Goaltender Zatkoff's improved play earns Penguins' confidence
Jeff Zatkoff is making a believer out of the Penguins.
Following three cameo appearances during the past seven weeks, Zatkoff is about to become busier as the Penguins enter one of their most grueling stretches of the regular season.
Coach Dan Bylsma is prepared to give Zatkoff more playing time.
“I think he's proven he can go in there and be a solid backstop,” Bylsma said. “He's going to get another game here coming up.”
Zatkoff figures to get one of the starts this weekend because the Penguins are playing back-to-back games. Given that Saturday's game is in Montreal and that Marc-Andre Fleury was not given the start in the Penguins' only appearance in his home province of Quebec last season, logic strongly points toward Zatkoff starting Friday at Consol Energy Center against the Islanders.
Zatkoff sounds ready.
“We haven't talked about who's playing when yet,” Zatkoff said. “But, you know, I'm not worried about it. I'm just going to work hard in practice and, when I get in there, I plan on giving the team a chance to win. That's my job.”
It's a job he has handled well in two of his three appearances.
Zatkoff's first NHL start was, by all accounts, not his best effort. The Penguins lost in Florida, 6-3 and Zatkoff never looked comfortable.
“That night obviously didn't go the way I wanted to go,” Zatkoff said. “I was just a little too nervous that night. It wasn't my best, and I know it.”
In his second NHL start, Zatkoff played a strong game – including a couple of spectacular saves — helping the Penguins to a 3-2 third-period advantage against the Islanders. Then, two defensive breakdowns resulted in two New York goals.
“He was good in that game,” Bylsma said.
And he was even better in his next start, earning his first career NHL win and first NHL shutout in a Nov. 2 victory in Columbus.
His confidence changed following that victory. So, too, has the confidence the coaching staff has in him.
“It's not unexpected to see a guy struggle in his first NHL game,” goaltender coach Mike Bales said. “We really expect Jeff to play well for us every time he's in the net. He just got unlucky that second game, and everyone saw what he did in his third time out.”
Zatkoff's primary challenge, now that he believes he belongs in the NHL, is dealing with rust. Having played in just three of the Penguins' first 22 games, Zatkoff is learning how to play effectively without playing often.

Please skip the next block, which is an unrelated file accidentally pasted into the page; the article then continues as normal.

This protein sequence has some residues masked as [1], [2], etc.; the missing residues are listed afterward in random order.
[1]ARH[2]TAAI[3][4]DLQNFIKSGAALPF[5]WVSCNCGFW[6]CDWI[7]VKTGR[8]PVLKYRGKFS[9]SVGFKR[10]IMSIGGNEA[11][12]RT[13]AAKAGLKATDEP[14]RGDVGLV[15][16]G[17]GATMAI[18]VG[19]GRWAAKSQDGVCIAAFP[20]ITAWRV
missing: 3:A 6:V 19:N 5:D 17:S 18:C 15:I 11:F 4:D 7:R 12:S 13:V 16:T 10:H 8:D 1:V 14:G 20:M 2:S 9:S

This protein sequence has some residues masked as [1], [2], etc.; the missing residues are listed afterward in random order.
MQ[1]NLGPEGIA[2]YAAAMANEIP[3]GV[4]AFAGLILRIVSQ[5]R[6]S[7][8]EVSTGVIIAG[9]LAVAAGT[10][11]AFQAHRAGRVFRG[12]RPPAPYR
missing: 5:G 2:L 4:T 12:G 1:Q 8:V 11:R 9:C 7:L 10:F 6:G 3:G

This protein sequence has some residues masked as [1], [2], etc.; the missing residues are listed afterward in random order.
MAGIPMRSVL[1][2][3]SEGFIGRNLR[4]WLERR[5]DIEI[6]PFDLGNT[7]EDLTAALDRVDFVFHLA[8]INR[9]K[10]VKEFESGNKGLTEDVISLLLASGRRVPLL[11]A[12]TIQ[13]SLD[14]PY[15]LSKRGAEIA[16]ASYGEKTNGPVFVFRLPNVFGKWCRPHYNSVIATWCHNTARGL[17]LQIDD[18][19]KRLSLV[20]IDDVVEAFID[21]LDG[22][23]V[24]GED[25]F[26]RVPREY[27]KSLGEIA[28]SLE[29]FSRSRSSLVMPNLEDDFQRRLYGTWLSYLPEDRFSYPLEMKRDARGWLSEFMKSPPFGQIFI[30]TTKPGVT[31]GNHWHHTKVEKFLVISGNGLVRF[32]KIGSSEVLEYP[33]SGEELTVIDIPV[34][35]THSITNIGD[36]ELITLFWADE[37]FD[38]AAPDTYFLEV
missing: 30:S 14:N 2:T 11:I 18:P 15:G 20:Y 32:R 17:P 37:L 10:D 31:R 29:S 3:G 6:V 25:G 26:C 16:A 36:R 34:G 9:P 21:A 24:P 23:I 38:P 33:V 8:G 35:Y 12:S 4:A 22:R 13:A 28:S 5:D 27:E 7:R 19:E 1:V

“Ask any goalie and he'll tell you it's easier to play every night,” said Zatkoff, who has almost exclusively been a starter throughout his college and minor-league career.
“The more you play, the slower the game gets.”
Things are slowing down for Zatkoff even if he is seeing most of his playing time in practice.
“This is all a challenge to Jeff because he's used to being the guy,” Bales said. “It's an adjustment, but I think he's doing well right now.”
The Penguins and their coaches seem to have far more confidence is Zatkoff now than they did in October.
With two back-to-back sequences approaching in the next two weekends, he's about to receive more playing time.
“With the number of games coming,” Bylsma said, “there's no question he's going to get an opportunity.”
Show commenting policy
TribLive commenting policy
- Finding balance between toughness, excessiveness key for Penguins’ Downie
- Penguins minor league notebook: Pouliot impresses early in season
- Mears savors success, credits legendary Lange for guidance, inspiration
- Penguins notebook: Penguins getting fewer power-play opportunities
- New assistant Agnew has Pens’ PK, defense among league’s best
- Starkey: Pens move on with, without Dupuis
- Islanders outwork Penguins to sweep back-to-back meetings
- Penguins notebook: Fleury awaits word on when he’ll vie for 300th victory
- Rossi: For Penguins’ Dupuis, family must come first
- Penguins notebook: Dupuis’ absence will alter roles on penalty kill